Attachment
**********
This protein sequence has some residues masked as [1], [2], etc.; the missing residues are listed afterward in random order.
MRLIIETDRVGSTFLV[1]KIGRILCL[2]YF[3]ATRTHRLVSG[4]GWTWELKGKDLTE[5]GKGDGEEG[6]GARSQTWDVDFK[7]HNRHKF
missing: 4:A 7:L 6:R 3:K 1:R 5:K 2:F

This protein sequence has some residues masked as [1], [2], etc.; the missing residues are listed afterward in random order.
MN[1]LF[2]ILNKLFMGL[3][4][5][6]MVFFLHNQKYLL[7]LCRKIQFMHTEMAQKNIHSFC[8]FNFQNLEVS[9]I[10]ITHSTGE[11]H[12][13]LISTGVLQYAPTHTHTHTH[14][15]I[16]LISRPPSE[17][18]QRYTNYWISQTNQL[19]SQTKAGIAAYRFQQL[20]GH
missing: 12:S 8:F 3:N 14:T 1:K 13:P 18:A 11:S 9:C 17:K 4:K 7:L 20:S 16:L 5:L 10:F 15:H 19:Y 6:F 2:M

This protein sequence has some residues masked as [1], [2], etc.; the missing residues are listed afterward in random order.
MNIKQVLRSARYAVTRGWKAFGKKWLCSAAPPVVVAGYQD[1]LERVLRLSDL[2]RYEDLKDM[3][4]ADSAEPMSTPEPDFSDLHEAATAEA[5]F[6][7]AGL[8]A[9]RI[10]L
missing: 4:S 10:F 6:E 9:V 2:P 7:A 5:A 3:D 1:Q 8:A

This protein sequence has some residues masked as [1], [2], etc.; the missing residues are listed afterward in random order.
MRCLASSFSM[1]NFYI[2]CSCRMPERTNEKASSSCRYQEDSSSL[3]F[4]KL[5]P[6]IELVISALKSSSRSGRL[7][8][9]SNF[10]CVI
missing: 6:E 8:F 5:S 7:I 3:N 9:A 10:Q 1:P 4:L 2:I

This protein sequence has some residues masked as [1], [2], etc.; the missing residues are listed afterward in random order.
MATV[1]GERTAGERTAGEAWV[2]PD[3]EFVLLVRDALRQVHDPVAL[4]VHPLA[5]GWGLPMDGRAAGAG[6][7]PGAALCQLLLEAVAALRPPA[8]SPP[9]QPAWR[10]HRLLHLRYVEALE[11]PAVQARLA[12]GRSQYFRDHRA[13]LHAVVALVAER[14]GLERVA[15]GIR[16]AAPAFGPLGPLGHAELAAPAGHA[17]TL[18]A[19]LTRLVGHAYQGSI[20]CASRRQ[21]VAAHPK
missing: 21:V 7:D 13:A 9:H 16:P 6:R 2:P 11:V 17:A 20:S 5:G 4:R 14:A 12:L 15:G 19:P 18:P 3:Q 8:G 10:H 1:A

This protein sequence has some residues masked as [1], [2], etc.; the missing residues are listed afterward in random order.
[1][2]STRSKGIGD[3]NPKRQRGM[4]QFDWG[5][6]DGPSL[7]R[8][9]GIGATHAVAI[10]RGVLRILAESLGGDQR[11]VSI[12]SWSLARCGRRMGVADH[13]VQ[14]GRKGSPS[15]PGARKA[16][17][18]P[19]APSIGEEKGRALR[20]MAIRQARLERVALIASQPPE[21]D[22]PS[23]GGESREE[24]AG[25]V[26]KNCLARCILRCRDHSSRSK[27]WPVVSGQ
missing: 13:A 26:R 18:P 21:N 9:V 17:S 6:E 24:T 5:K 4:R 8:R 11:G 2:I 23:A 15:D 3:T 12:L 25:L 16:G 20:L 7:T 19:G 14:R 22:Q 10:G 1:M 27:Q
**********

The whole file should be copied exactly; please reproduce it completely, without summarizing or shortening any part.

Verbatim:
This protein sequence has some residues masked as [1], [2], etc.; the missing residues are listed afterward in random order.
MRLIIETDRVGSTFLV[1]KIGRILCL[2]YF[3]ATRTHRLVSG[4]GWTWELKGKDLTE[5]GKGDGEEG[6]GARSQTWDVDFK[7]HNRHKF
missing: 4:A 7:L 6:R 3:K 1:R 5:K 2:F

This protein sequence has some residues masked as [1], [2], etc.; the missing residues are listed afterward in random order.
MN[1]LF[2]ILNKLFMGL[3][4][5][6]MVFFLHNQKYLL[7]LCRKIQFMHTEMAQKNIHSFC[8]FNFQNLEVS[9]I[10]ITHSTGE[11]H[12][13]LISTGVLQYAPTHTHTHTH[14][15]I[16]LISRPPSE[17][18]QRYTNYWISQTNQL[19]SQTKAGIAAYRFQQL[20]GH
missing: 12:S 8:F 3:N 14:T 1:K 13:P 18:A 11:S 9:C 17:K 4:K 7:L 20:S 16:L 5:L 10:F 15:H 19:Y 6:F 2:M

This protein sequence has some residues masked as [1], [2], etc.; the missing residues are listed afterward in random order.
MNIKQVLRSARYAVTRGWKAFGKKWLCSAAPPVVVAGYQD[1]LERVLRLSDL[2]RYEDLKDM[3][4]ADSAEPMSTPEPDFSDLHEAATAEA[5]F[6][7]AGL[8]A[9]RI[10]L
missing: 4:S 10:F 6:E 9:V 2:P 7:A 5:A 3:D 1:Q 8:A

This protein sequence has some residues masked as [1], [2], etc.; the missing residues are listed afterward in random order.
MRCLASSFSM[1]NFYI[2]CSCRMPERTNEKASSSCRYQEDSSSL[3]F[4]KL[5]P[6]IELVISALKSSSRSGRL[7][8][9]SNF[10]CVI
missing: 6:E 8:F 5:S 7:I 3:N 9:A 10:Q 1:P 4:L 2:I

This protein sequence has some residues masked as [1], [2], etc.; the missing residues are listed afterward in random order.
MATV[1]GERTAGERTAGEAWV[2]PD[3]EFVLLVRDALRQVHDPVAL[4]VHPLA[5]GWGLPMDGRAAGAG[6][7]PGAALCQLLLEAVAALRPPA[8]SPP[9]QPAWR[10]HRLLHLRYVEALE[11]PAVQARLA[12]GRSQYFRDHRA[13]LHAVVALVAER[14]GLERVA[15]GIR[16]AAPAFGPLGPLGHAELAAPAGHA[17]TL[18]A[19]LTRLVGHAYQGSI[20]CASRRQ[21]VAAHPK
missing: 21:V 7:D 13:A 9:H 16:P 6:R 2:P 11:V 17:A 20:S 5:G 4:R 14:A 12:L 15:G 19:P 18:P 3:Q 8:G 10:H 1:A

This protein sequence has some residues masked as [1], [2], etc.; the missing residues are listed afterward in random order.
[1][2]STRSKGIGD[3]NPKRQRGM[4]QFDWG[5][6]DGPSL[7]R[8][9]GIGATHAVAI[10]RGVLRILAESLGGDQR[11]VSI[12]SWSLARCGRRMGVADH[13]VQ[14]GRKGSPS[15]PGARKA[16][17][18]P[19]APSIGEEKGRALR[20]MAIRQARLERVALIASQPPE[21]D[22]PS[23]GGESREE[24]AG[25]V[26]KNCLARCILRCRDHSSRSK[27]WPVVSGQ
missing: 13:A 26:R 18:P 21:N 9:V 17:S 6:E 24:T 5:K 4:R 8:R 11:G 2:I 23:A 15:D 3:T 12:L 25:L 16:G 20:L 7:T 19:G 14:R 22:Q 10:G 1:M 27:Q